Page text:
Holmes is where the heart is: Warringah veteran ‘enjoying rugby for what it is’ at Pittwater
By Matt Findlay
Hindsight’s twenty-twenty and looking back at his professional career Warringah halfback Josh Holmes readily admits there are aspects he’d change given the chance, although he made peace with that some time ago.
The IRB’s under-19 player of the year in 2006, Holmes made his Super debut for the Waratahs the following year before being mooted as George Gregan’s successor at the Brumbies after a much-publicised shift.
He never cemented his place in the Brumbies’ No.9 jersey though and moved back to NSW in search of opportunity before becoming somewhat of a journeyman, having stints in France, at the Western Force and the Rebels too.
He made a single appearance for the latter franchise in 2014 before one last opportunity with the Australian 7s after that.
Throughout his stop-start career, which came after being handed the tag of Australian rugby’s next big thing as a teenager, he ultimately made 57 Super appearances.
“I’ve been asked a few times how I look back on [my professional career]. I’m grateful for the chances I had and the time I spent at the professional level, and the fact I got to travel the world playing rugby,” Holmes said, adding he’d “never say never” should an opportunity to revive that career present itself.
“I got the chance to play Super Rugby at quite a young age and looking back there’s definitely a lot of things I’d change … but that’s part of life, certainly a part of rugby.
“It’s out of my hands of course but if an opportunity was to come along again I’d definitely look at it, although I’m certainly not holding my breath thinking anyone’s going to call a 32-year-old … but I’d never say never.
“I still take my rugby very seriously … but once my professional career finished I think I did look at it and maybe changed the way I think about rugby a bit.”
Since then Holmes has been “enjoying rugby for what it is” with, of course, his beloved Warringah Rats, where he’s been through the rigours of a rebuild before enjoying dazzling highs in recent years.
Of course the highest of those was the 2017 Shute Shield premiership win, the Rats celebrating an emotional, 30-25 grand final victory over Northern Suburbs that year.
In fact the Rats have been the one constant throughout Holmes’ career, the veteran scrum-half always returning to Pittwater in between stints at the top.
“I love the club, I love Warringah,” Holmes said.
“The club does hold a very special place in my heart, you know, I’ve grown up at the Rats with my family involved, my dad, my brother.
“I was a part of the club when we were rebuilding and I’ve been lucky enough to be here the last few years when we’ve won a premiership and then played in the grand final last year as well, it’s been a good time.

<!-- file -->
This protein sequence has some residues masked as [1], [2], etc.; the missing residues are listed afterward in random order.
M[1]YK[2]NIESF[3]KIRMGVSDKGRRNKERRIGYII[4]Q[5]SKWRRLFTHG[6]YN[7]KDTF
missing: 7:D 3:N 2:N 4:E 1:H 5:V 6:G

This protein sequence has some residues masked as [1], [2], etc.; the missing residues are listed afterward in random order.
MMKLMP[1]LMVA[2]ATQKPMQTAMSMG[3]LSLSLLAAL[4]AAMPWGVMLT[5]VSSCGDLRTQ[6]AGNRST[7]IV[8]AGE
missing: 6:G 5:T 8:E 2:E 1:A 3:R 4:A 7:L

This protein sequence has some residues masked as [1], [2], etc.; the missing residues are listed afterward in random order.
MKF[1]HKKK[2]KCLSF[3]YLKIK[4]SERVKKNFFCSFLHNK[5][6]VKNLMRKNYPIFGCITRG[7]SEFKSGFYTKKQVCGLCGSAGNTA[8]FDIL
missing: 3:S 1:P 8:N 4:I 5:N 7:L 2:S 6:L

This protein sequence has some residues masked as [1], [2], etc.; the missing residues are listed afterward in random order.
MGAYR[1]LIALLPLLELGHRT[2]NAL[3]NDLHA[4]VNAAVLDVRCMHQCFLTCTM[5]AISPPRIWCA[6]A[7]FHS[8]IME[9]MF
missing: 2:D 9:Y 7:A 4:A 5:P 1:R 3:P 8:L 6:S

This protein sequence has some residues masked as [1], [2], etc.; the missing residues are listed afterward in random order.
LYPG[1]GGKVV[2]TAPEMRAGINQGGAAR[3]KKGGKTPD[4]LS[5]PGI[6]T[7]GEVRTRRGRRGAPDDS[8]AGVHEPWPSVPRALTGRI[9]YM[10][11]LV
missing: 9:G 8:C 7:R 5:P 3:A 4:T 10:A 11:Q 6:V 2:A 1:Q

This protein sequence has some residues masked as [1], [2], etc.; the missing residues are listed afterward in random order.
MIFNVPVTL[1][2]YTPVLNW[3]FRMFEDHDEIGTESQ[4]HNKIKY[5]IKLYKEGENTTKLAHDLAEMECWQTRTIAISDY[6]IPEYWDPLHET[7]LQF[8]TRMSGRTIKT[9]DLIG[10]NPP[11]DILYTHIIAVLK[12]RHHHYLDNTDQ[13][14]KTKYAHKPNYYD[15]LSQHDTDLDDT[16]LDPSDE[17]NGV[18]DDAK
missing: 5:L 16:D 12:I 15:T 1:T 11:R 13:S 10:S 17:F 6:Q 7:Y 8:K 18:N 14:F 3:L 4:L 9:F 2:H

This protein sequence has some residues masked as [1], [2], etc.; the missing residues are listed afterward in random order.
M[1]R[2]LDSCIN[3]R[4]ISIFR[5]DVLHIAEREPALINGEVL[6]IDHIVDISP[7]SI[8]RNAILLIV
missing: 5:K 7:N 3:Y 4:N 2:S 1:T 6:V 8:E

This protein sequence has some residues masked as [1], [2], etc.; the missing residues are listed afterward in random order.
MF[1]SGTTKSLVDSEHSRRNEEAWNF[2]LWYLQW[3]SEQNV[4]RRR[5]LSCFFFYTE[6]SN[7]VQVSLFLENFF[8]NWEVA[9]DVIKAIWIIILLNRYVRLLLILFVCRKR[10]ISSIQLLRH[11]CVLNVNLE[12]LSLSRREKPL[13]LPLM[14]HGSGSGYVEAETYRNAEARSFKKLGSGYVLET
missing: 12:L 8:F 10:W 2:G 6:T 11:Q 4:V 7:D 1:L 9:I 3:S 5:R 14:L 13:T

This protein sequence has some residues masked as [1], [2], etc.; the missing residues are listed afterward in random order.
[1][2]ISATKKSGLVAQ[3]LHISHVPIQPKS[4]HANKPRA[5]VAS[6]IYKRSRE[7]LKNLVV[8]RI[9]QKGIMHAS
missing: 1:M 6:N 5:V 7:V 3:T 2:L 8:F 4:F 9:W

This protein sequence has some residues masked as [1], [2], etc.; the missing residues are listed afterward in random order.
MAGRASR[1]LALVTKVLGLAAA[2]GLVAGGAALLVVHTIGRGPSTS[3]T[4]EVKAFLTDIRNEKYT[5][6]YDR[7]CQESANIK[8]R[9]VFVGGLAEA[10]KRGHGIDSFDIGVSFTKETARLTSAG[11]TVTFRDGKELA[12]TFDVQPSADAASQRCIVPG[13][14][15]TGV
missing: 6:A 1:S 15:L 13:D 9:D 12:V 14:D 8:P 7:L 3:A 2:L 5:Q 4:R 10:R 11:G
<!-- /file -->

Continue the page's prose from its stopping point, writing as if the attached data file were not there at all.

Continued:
“Hopefully that continues and then once I do retire I can still be involved with the club.”
A club that celebrates individuals’ success to the fullest, Holmes went on to say a highlight of his time at the Rats has been seeing his teammates earn their own opportunities at the next level, particularly in recent years.
“It’s exciting to see guys like Seb Wileman (Reds), Sam Thompson (Brumbies), Rory O’Connor (Waratahs) get an opportunity, and obviously Tom Connor with the Australian 7s as well,” Holmes said.
“They’ve all been a part of the club for a while and it’s been great to be able to sit back and see how they’ve grown from young boys to men, they’ve really stepped up in the way they play and present themselves and they’ve earned their rewards.
“When I was young I didn’t really have to go through the club stage, I virtually went straight from school to Super Rugby so to see them strive and work so hard in club rugby and then get that opportunity, it’s awesome.”
Holmes remains a mainstay at the base of the Rats’ ruck and that stability has been invaluable through a “changing of the guard”, with a new era of Warringah rugby beginning in many ways this year.
The side’s picked up two wins from four starts this year and although they sit above only the winless Western Sydney Two Blues, Holmes can see something building.
“We’re still getting used to a new voice, new coach in Mark Gerrard, but we’re building nicely I think,” Holmes said.
“A few guys have retired and a few have got those new opportunities, but the new guys are buying into our culture and what we’re about, we’re still learning about each other and the way we play, and you don’t play your finals in May.
“We do need to find some consistency, we’re coming into round six now and you can’t go through a season [without consecutive wins], so we do need to start stringing a few together, that’s our focus.”
Fresh from the bye, Holmes and his Rats face Randwick, a side he says “have definitely found some form”, at Pittwater Park on Saturday afternoon, from 3pm.